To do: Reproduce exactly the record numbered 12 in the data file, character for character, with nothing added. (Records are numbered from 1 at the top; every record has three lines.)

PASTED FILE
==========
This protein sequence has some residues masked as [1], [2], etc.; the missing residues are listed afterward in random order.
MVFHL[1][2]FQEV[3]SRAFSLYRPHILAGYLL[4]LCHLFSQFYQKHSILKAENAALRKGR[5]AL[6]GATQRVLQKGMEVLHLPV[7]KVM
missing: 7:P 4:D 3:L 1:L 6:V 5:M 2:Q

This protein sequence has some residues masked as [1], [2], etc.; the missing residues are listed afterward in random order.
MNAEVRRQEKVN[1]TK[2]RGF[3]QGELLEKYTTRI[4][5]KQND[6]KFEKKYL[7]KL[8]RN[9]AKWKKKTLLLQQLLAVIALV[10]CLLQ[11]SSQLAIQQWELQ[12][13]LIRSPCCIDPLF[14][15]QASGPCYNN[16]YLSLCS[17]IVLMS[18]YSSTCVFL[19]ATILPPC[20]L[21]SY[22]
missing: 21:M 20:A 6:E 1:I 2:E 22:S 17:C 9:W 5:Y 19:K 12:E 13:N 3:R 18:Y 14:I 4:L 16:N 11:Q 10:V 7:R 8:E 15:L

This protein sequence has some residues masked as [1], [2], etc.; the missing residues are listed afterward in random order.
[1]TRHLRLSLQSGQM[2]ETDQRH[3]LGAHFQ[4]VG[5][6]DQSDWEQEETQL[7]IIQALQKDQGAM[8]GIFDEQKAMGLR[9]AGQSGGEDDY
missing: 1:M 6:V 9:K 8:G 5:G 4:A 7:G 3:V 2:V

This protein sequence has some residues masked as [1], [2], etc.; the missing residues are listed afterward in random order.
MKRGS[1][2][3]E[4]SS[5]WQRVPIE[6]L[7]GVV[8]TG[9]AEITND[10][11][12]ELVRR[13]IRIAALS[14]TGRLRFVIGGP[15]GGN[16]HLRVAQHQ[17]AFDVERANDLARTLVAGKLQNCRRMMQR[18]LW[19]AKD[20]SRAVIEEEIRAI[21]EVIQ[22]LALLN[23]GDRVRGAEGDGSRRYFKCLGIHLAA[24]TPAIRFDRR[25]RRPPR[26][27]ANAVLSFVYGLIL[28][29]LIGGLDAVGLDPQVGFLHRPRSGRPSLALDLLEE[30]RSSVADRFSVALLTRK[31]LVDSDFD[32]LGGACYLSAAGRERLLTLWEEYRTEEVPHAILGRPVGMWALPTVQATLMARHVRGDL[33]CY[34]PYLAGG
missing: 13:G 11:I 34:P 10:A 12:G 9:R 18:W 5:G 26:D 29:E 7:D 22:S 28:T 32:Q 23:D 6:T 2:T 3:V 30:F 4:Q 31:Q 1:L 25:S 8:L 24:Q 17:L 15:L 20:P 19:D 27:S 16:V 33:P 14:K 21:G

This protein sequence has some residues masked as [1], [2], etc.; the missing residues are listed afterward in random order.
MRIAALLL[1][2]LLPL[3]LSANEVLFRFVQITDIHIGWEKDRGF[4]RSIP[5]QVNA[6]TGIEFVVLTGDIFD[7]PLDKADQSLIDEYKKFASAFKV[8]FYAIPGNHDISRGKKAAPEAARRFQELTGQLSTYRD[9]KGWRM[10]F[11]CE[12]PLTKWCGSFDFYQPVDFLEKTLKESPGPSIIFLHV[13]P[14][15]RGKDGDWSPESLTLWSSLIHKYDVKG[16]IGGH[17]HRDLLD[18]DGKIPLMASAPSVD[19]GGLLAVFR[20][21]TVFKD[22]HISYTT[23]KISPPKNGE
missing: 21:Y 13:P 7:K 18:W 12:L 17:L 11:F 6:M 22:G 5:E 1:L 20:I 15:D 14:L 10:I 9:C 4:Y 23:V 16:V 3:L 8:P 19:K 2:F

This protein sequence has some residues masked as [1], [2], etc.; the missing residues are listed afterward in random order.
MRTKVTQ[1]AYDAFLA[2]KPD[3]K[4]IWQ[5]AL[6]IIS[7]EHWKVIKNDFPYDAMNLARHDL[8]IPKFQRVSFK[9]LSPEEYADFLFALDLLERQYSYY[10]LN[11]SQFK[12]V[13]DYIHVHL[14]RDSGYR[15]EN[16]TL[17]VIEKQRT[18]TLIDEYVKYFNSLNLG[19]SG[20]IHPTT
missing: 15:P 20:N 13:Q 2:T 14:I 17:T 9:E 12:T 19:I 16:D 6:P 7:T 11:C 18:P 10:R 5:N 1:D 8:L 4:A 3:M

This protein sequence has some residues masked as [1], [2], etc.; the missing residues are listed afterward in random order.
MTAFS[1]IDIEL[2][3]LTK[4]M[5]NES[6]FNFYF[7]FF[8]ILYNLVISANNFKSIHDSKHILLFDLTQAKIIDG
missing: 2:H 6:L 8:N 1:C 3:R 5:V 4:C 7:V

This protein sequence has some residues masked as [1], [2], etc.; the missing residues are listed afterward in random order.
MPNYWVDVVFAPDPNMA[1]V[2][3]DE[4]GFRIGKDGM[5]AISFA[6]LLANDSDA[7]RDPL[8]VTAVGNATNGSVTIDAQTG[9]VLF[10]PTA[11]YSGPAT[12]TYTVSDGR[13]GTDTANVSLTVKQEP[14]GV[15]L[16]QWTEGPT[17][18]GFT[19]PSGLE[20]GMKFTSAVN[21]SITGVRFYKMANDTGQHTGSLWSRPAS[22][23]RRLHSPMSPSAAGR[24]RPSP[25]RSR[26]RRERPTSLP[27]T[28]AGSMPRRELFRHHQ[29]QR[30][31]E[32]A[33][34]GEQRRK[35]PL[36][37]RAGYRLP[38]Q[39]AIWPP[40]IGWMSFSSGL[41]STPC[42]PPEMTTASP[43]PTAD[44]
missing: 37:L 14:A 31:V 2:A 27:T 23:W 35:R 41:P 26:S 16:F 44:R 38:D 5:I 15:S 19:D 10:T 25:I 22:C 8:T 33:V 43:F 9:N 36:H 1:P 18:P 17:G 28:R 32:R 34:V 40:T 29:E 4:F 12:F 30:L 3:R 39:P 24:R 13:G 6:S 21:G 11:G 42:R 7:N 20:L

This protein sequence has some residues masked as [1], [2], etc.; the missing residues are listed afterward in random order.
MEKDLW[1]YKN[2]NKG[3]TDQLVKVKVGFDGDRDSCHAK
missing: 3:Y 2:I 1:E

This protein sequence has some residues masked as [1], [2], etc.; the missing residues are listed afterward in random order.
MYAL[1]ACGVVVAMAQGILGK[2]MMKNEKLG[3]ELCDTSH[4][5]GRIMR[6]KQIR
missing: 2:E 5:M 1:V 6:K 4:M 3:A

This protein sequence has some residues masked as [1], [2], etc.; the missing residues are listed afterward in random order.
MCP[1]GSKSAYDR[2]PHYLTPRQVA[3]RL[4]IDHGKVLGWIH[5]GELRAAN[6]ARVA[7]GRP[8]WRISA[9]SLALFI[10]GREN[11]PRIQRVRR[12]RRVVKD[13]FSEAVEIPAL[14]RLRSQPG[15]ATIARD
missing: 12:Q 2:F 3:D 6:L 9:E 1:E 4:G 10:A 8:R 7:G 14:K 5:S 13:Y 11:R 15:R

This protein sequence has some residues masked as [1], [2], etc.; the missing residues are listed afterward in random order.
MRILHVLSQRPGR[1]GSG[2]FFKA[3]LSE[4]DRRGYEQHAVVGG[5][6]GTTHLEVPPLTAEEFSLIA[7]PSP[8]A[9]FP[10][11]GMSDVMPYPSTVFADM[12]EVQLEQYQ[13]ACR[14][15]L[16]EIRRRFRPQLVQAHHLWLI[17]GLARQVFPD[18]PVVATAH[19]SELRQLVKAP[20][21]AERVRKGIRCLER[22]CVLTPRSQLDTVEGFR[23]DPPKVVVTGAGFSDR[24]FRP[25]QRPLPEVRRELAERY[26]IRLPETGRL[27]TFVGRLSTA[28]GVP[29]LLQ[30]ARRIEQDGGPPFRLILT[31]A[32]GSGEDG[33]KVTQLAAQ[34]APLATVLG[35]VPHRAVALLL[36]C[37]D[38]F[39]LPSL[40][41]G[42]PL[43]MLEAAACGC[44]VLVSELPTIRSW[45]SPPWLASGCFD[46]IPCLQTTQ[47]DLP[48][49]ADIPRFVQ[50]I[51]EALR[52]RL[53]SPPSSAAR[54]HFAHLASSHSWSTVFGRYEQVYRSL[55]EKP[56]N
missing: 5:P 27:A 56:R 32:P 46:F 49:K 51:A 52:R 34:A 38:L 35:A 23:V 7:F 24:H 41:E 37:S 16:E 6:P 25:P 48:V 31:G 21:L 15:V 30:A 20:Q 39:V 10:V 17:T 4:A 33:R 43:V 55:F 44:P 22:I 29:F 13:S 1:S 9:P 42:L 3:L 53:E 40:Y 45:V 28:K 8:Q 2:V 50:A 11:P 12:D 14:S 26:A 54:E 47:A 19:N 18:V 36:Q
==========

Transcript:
This protein sequence has some residues masked as [1], [2], etc.; the missing residues are listed afterward in random order.
MRILHVLSQRPGR[1]GSG[2]FFKA[3]LSE[4]DRRGYEQHAVVGG[5][6]GTTHLEVPPLTAEEFSLIA[7]PSP[8]A[9]FP[10][11]GMSDVMPYPSTVFADM[12]EVQLEQYQ[13]ACR[14][15]L[16]EIRRRFRPQLVQAHHLWLI[17]GLARQVFPD[18]PVVATAH[19]SELRQLVKAP[20][21]AERVRKGIRCLER[22]CVLTPRSQLDTVEGFR[23]DPPKVVVTGAGFSDR[24]FRP[25]QRPLPEVRRELAERY[26]IRLPETGRL[27]TFVGRLSTA[28]GVP[29]LLQ[30]ARRIEQDGGPPFRLILT[31]A[32]GSGEDG[33]KVTQLAAQ[34]APLATVLG[35]VPHRAVALLL[36]C[37]D[38]F[39]LPSL[40][41]G[42]PL[43]MLEAAACGC[44]VLVSELPTIRSW[45]SPPWLASGCFD[46]IPCLQTTQ[47]DLP[48][49]ADIPRFVQ[50]I[51]EALR[52]RL[53]SPPSSAAR[54]HFAHLASSHSWSTVFGRYEQVYRSL[55]EKP[56]N
missing: 5:P 27:A 56:R 32:P 46:F 49:K 51:A 52:R 34:A 38:L 35:A 23:V 7:F 24:H 41:E 37:S 16:E 6:P 25:P 48:V 31:G 21:L 15:V 30:A 20:Q 39:V 10:V 17:T 4:A 33:R 43:V 55:F 44:P 22:I 29:F 13:S 1:S 9:P 42:L 3:L 53:E 40:Y 45:V 28:K 8:Q 2:V 50:A 11:P 12:D 14:S 26:A 54:E 47:A 19:N 18:V 36:Q